23 August 2010

Noam Chomsky on Ronald Reagan

Another stunning illustration of the success of propaganda, which has considerable import for the future, is the cult of the great killer and torturer Ronald Reagan, one of the grand criminals of the modern era, who also had an unerring instinct for favoring the most brutal terrorists and murderers around the world, from Zia-ul-Haq and Gulbuddin Hekmatyar in what’s now called AfPak to the most dedicated killers in Central America to the South African racists who killed an estimated 1.5 million people in the Reagan years and had to be supported because they were under attack by Nelson Mandela’s African National Congress, one of “more notorious terrorist groups” in the world, the Reaganites determined in 1988. And on and on, with remarkable consistency.

Now, his grisly record has been quickly expunged in favor of mythic constructions that would have impressed Kim Il-sung. Among other feats, he has been anointed as the apostle of free markets, while raising protectionist barriers more than probably all other postwar presidents combined and implementing massive government intervention in the economy. He was a great exponent of law and order, while he informed the business world that labor laws would not be enforced, so that illegal firing of union organizers tripled under his supervision. His hatred of working people was exceeded perhaps only by his contempt for the rich black women driving their limousines to collect their welfare checks.

Well, there should be no need to continue with the record, but the outcome tells us quite a lot about the intellectual and moral culture in which we live. For President Obama, this monstrous creature was a “transformative figure.” If you go over to Stanford University’s prestigious Hoover Institute, he’s a colossus—I’m quoting—whose “spirit seems to stride the country, watching us like a warm and friendly ghost.” Well, painfully to record, many of the people whose lives he was ruining join in the adulation, and hasten to shelter under the umbrella of the power and the violence that he symbolized.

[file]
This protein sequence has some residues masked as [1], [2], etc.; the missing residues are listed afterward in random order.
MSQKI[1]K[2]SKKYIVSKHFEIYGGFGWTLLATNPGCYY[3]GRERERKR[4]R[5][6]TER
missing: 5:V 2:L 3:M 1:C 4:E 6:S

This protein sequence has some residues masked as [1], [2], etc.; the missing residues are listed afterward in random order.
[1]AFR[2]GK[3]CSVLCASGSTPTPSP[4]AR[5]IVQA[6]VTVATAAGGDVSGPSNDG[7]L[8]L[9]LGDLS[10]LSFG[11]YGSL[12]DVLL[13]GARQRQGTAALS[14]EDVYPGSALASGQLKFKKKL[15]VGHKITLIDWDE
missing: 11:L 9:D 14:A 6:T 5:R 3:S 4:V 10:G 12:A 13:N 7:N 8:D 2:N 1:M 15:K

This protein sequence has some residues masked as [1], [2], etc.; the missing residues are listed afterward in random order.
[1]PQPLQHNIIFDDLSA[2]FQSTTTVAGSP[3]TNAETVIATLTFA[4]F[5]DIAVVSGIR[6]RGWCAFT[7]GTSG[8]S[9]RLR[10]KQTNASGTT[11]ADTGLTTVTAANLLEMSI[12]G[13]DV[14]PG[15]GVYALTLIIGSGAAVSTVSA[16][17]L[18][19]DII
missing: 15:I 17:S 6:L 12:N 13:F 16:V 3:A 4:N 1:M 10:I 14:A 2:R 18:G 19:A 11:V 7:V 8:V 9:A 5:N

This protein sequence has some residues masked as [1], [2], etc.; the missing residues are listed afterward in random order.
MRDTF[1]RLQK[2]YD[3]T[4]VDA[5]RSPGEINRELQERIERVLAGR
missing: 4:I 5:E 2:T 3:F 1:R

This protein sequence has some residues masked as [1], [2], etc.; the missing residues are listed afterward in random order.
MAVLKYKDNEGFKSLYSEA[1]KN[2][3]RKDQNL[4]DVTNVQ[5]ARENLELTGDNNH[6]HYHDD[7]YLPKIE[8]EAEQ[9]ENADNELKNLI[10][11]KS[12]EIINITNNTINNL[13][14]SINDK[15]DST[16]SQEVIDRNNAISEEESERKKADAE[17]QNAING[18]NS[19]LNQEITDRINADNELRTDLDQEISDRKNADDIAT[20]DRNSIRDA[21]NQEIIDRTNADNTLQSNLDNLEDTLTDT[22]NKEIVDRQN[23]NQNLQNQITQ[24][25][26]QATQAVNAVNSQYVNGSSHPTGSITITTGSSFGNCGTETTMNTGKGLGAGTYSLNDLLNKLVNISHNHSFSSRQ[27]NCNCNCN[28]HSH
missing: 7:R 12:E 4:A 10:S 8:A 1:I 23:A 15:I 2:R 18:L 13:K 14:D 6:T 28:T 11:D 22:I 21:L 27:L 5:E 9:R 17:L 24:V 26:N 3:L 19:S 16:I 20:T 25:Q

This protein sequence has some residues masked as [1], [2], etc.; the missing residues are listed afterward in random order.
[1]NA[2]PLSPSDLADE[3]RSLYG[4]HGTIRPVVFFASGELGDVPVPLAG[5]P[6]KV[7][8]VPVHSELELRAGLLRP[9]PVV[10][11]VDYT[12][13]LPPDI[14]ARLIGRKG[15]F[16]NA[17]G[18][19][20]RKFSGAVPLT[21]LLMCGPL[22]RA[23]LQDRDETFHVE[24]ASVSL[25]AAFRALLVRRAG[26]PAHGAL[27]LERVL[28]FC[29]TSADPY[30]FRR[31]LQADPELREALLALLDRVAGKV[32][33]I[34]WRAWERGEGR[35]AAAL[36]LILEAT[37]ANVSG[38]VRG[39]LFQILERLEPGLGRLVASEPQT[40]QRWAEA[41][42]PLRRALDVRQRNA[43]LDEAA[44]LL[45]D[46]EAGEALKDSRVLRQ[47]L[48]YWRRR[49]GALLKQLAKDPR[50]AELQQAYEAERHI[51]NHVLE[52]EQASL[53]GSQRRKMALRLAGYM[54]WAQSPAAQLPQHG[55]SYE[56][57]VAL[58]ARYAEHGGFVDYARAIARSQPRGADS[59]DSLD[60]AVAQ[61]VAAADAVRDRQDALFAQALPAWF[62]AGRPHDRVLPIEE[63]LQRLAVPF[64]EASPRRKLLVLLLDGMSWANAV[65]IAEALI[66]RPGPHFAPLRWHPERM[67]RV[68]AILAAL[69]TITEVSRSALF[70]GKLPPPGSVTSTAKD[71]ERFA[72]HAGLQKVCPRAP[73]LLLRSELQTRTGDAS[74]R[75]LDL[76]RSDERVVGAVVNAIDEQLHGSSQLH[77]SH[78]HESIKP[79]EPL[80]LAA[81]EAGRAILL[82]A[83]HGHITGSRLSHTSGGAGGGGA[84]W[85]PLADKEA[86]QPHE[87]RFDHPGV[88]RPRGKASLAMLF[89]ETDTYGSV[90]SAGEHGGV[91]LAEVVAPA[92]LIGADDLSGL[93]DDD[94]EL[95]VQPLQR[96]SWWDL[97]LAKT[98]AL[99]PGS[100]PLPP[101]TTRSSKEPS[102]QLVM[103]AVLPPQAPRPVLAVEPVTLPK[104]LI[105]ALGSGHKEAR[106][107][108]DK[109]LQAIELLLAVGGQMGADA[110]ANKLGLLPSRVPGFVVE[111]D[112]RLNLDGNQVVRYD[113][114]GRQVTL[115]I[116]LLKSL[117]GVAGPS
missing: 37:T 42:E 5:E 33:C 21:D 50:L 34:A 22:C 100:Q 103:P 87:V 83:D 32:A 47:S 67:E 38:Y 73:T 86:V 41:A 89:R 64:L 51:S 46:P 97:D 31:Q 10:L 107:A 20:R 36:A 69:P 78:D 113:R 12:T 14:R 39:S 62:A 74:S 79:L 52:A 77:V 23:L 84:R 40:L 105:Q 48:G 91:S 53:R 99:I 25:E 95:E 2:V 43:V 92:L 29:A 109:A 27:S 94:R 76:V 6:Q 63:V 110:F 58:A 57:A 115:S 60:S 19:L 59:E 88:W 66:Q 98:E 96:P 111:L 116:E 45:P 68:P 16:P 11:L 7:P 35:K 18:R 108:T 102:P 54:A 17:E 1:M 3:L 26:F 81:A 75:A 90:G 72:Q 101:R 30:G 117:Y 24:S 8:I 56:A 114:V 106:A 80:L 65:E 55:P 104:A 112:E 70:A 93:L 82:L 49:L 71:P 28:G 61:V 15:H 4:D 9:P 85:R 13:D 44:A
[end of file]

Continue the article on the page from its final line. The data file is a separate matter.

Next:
from an address to the Left Forum, New York City
(broadcast on the May 31st, 2010 edition of Democracy Now!)

20 August 2010

Keith Richards at Nellcôte

Keith needed heroin. Tony Sanchez described one way they got it. He and Keith ran into Count Jean de Breteuil, who introduced himself as a friend of William Burroughs. De Breteuil's fashion signature was red suspenders, leading Keith and Sanchez to refer to him as Johnny Braces. Learning that Keith was looking for a connection, de Breteuil returned, at the wheel of a Bentley, with heroin that Sanchez describes as looking and smelling "like pink talcum powder. Pure Thai heroin."

Impressed with the quality of the goods, Keith expressed interest in a steady supply. When de Breteuil got back to London he called his dealer, a Corsican based in Marseilles, and asked him to arrange regular deliveries to Nellcôte. Tony Sanchez describes the arrival of the first batch: "They were two burly Corsicans, perspiring heavily in their Daks lightweight suits and carrying identical black fiberglass executive attaché cases. After a brief exchange of pleasantries the stouter of the two clicked open his case to reveal a polyethylene bag approximately as large as a two-pound sack of sugar....Keith cautiously snorted the mixture and after a few minutes lapsed into unconsciousness. When he came to, he said, 'Okay, I'll take the lot.'"

David Meyer, Twenty Thousand Roads: The Ballad of Gram Parsons and His Cosmic American Music, p.348